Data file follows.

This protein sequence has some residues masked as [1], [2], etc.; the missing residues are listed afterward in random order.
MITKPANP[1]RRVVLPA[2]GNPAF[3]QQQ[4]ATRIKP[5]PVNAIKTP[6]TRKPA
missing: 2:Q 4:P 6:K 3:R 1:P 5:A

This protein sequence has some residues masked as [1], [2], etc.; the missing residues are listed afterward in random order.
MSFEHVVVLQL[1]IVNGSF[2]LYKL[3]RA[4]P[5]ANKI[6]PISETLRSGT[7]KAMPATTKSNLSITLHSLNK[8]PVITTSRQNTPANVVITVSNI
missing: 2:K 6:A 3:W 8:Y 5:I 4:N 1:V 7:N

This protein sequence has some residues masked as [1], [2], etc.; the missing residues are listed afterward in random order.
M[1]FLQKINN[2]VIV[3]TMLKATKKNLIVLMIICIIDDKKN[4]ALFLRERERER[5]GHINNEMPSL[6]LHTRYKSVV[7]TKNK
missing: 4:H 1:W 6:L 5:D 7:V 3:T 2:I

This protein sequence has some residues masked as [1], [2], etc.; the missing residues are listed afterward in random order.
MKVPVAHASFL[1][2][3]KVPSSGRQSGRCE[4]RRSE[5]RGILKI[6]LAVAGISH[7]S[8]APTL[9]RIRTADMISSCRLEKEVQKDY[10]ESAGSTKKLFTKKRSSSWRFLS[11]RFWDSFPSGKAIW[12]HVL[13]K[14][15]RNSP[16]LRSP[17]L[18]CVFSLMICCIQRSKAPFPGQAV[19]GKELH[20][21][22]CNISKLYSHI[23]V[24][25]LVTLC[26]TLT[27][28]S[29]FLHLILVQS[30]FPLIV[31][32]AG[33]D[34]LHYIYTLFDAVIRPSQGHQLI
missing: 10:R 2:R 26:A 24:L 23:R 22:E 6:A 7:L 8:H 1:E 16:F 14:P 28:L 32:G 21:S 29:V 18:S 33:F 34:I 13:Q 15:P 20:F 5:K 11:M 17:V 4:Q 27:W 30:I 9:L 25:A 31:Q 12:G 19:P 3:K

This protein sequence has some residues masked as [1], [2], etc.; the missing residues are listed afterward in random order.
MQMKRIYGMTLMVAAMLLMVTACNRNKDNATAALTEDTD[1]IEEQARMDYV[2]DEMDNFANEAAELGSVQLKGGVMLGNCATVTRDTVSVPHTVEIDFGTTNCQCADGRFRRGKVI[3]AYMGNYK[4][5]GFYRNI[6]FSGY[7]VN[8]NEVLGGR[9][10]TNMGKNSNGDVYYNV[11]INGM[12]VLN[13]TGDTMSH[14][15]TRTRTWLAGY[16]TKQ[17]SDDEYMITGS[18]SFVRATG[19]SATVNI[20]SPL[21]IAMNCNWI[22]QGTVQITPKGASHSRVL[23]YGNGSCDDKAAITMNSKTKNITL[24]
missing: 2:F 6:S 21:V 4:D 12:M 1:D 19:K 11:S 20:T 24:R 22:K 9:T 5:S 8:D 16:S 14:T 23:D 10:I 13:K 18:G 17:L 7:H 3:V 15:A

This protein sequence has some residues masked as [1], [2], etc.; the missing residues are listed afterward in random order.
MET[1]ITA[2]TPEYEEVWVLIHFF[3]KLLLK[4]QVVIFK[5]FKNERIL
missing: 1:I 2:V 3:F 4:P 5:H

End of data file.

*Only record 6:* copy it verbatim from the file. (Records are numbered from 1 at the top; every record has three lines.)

This protein sequence has some residues masked as [1], [2], etc.; the missing residues are listed afterward in random order.
MET[1]ITA[2]TPEYEEVWVLIHFF[3]KLLLK[4]QVVIFK[5]FKNERIL
missing: 1:I 2:V 3:F 4:P 5:H